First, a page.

In two days, the high-powered LSU Tigers look to find another victory over Georgia in the SEC Championship game, in what will be the fourth clash in the conference title game between these two great programs since 2003.
LSU beat the Bulldogs in 2003 and 2011. Georgia had final say in 2005.
Despite being ranked No. 1 in the AP and Coaches polls, in landslides at that, LSU continues to be seeded No. 2 in the College Football Playoff rankings. I would get into my opinion on the college football committee, but I will not be a hypocrite and contradict my recent article on Dabo Swinney. I am appreciative that, as a Tiger fan, I am able to witness one of the greatest seasons in LSU football history.
I felt the same in the fall of 2003, at the ripe age of 25. Facebook was still four months away, if you can believe that.
But before the 2003 SEC title rematch between LSU and Georgia, they clashed in the regular season on an overcast afternoon in Tiger Stadium, in what would become a game for the ages.
“To me, it was the game that turned the tide,” said Michael Bonnette, an LSU graduate and administrator at the school for the last 25 years. “It proved we belonged.”
Nick Saban was LSU’s head coach back then. His run-first, dominate-on-defense approach to the game is still something I look back on with nostalgia, despite how fun it has been to witness this year’s high octane attack.
In his Monday news conference that week, a stoic Saban downplayed the game, saying “The sky will not fall” if we lose. The Advocate blazoned a headline the next day that read “What big game?”
How apropos it was that Michael Clayton should be pointing to the sky in that photo. Because mere days later he would be pointing at fellow wide receiver Skyler Green in one of the most exhilarating moments ever in Death Valley.
Everyone knew it. This game would be a defining moment in the Saban era.
Underdog LSU, ranked No. 10, and Georgia, coming off the 2002 SEC championship and ranked No. 7 met for a 2:30 CBS clash that would entertain a then-Tiger Stadium record crowd of 92,251 raucous fans that effectively erased the well-earned stigma that said Death Valley simply wasn’t as intimidating during the day. Even Lee Corso, ESPN College Gameday co-host, challenged the Tiger fans on set to bring their best, before he predicted an LSU victory by wearing the Mike the Tiger head. It was one of the most impressive crowds for an ESPN Gameday, and I remember co-host Kirk Herbstreit just looking behind him in awe at the sea of people behind him. When Corso put on that Tiger head, the explosion behind him was a sign of things to come.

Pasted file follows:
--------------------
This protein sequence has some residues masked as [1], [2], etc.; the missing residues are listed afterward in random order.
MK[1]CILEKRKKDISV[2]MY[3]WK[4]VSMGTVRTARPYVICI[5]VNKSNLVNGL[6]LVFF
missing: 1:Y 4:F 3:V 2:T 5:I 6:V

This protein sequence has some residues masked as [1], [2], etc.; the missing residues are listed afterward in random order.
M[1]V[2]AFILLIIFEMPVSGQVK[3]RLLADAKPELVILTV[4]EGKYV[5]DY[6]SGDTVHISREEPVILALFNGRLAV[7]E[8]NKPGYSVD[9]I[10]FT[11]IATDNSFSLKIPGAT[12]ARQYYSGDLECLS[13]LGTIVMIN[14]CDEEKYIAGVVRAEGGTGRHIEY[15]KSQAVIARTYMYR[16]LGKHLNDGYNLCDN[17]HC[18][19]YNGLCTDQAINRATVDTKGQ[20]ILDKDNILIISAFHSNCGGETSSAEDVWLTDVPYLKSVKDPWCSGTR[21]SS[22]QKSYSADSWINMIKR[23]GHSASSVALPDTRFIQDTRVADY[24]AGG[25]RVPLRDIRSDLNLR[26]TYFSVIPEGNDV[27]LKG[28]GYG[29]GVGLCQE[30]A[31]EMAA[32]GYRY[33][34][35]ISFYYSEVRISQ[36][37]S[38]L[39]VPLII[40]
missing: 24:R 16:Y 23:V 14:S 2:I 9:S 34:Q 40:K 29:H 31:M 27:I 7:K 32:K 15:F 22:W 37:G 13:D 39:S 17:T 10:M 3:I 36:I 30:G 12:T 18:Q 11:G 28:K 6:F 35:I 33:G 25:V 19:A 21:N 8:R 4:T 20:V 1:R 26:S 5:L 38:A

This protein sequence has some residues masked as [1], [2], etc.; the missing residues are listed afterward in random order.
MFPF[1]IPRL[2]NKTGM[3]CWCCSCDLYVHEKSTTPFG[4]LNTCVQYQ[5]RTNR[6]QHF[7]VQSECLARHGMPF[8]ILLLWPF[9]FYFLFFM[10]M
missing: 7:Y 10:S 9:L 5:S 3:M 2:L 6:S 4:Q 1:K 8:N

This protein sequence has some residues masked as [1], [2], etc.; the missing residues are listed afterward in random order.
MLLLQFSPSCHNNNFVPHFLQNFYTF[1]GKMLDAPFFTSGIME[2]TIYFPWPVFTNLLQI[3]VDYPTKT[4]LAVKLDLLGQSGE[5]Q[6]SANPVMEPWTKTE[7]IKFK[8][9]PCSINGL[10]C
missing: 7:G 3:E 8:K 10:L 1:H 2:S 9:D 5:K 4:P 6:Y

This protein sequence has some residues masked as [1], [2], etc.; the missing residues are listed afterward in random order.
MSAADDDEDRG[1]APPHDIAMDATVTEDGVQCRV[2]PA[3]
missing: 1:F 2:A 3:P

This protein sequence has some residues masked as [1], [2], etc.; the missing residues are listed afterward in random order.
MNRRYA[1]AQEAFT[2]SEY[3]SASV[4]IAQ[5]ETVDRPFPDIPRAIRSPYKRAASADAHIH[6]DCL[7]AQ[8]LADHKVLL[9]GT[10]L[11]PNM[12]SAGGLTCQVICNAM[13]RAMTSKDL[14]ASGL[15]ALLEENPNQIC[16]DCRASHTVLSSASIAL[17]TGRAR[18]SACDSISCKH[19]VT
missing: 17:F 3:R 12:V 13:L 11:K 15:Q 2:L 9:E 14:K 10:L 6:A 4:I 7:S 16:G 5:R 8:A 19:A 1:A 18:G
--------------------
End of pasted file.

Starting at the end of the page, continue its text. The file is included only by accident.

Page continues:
Georgia looked to go up 10-0 in the first half before the Tigers forced a fumble deep in LSU territory. The momentum swung, and the swarming Tiger defense led the way to a 10-3 lead late into the fourth quarter. Old memories of Tiger choke-jobs in big game situations reared their ugly heads when Mauck fumbled on the Bulldog 15-yard line, effectively ending a game-clinching drive. On the very next Georgia snap, David Greene flipped a screen pass to Tyson Browning and 93 long and unbelievable yards later, the game was tied, just like that (3:45 mark in video above).
You could hear a pin drop in that stadium. You could feel the nervousness. You could feel the defeat, not a defeat born from this day, but of many Saturdays before when other Tiger teams simply couldn’t finish the deal.
But then, it happened.
You started hearing something but weren’t exactly sure what it was. It couldn’t be. Couldn’t possibly be…
But it was.
“L-S-U, L-S-U, L-S-U, L-S-U…”